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It feels very weird to say this but things are very much approaching normalcy, even if so much feels totally out-of-whack and downright scary. PhilaMOCA has reopened and is hosting a million shows. There’s stuff at Century, Underground Arts, Pharmacy. Even Union Transfer is back at it, with five Japanese Breakfast shows to kick start their return. And everyone is holding their breath, hoping the Delta variant stays at bay and the unvaccinated stay away.

I said this last column and it’s even more true two weeks later: if you’re at an indoor event, if you’re at any event where you’re around people where you don’t know their vaccination status, it’s totally okay to wear a mask. Your safety is what’s most important. At the Ghösh show last weekend, the bands encouraged everyone to wear masks, and there is literally nothing wrong with that. The numbers of positive cases are going up again and even though three quarters of Philadelphians are at least partially vaccinated with the way this new variant is spreading even that isn’t too comforting.

Sidenote: the new Ghösh video is incredible!

At this point I honestly feel that making all indoor shows require proof of vaccination and also strongly suggest mask wearing might be the only way to move forward in a more safe way. Even if almost all of us going to smaller events are vaccinated, it would be important when it comes to bigger events like the Folk Festival later this month, XPoNential in September, and so on. In fact, Union Transfer just sent out an email to Japanese Breakfast ticketholders stating that everybody in attendance must provide either proof of vaccination or proof of a negative COVID test and wear masks for the duration of the show unless eating or drinking.

Since the pandemic started, we’ve lost a number of key venues, but we’ve also gained a few new ones. Most importantly was Boot & Saddle, of course, which closed due to not being able to have shows for more than a year. Connie’s Ric Rac down in South Philly is now a taco shop and Bourbon & Branch, which often felt a bit forgotten in the Philly pantheon, decided to fold their performance space back into the restaurant.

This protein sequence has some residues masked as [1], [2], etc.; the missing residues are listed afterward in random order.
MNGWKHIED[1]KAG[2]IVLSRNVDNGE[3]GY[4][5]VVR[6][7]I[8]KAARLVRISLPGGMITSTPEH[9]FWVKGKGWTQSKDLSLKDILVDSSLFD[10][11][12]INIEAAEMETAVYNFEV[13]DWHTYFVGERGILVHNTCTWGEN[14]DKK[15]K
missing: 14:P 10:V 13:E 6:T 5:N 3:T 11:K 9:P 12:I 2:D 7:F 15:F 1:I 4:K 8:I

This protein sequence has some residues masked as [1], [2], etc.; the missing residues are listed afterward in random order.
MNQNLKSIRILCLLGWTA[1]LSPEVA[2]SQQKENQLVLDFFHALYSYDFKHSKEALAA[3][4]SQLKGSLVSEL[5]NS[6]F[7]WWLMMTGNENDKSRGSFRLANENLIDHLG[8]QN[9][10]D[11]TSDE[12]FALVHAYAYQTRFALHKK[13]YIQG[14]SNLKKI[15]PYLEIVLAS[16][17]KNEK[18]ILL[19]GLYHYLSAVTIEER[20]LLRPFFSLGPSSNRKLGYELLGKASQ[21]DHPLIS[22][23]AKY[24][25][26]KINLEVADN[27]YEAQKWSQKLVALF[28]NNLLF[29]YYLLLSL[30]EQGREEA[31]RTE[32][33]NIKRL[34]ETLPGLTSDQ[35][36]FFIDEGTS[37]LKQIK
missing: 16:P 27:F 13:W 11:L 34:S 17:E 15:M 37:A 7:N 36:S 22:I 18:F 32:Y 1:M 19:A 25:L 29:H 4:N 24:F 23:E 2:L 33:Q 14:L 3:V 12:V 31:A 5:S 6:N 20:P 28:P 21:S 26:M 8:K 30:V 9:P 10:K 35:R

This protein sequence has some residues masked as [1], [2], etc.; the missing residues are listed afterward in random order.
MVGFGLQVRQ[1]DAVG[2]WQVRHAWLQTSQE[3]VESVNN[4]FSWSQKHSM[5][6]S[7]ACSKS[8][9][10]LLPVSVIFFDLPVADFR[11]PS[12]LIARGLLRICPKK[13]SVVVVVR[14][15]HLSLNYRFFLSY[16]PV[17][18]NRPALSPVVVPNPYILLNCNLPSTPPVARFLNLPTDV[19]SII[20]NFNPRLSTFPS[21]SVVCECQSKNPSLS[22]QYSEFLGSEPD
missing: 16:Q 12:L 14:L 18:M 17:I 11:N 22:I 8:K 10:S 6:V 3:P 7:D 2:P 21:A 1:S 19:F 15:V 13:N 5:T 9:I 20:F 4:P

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As far as new spots go, there’s the outdoor stage at the International – they just hosted the debut of post-punkers Poison Ruin and the first local Palberta show in ages – as well as Sunflower, which while it opened in 2019, didn’t really start having live music until recently. And while it’s not in Philly, the Anchor Rock Club down in Atlantic City, run by former Johnny Brenda’s folks Chris Ward and Greg Mungan, looks like it’s going to be real cool. As my Facebook ads have reminded me over and over, they’re hosting an Arkestra show on the 28th that’s being co-presented by Ars Nova.

PhilaMOCA has returned – they actually closed well before the pandemic due to issues with L&I; you can read more about that in our piece here – and they are very busy with both their own events and stuff booked in the spot by R5. Similarly, Space 1026 has finally reopened after being forced out of their Chinatown location by rising rents back in late 2018. They’re hosting an outdoor show on the 14th at their new digs up on North Broad. More on that later in the column. Also Dobbs on South fka The Legendary Dobbs fka The Pontiac Grille fka J.C. Dobbs (I think I got the order right) is back under new owners, so look for more gigs on South Street real soon.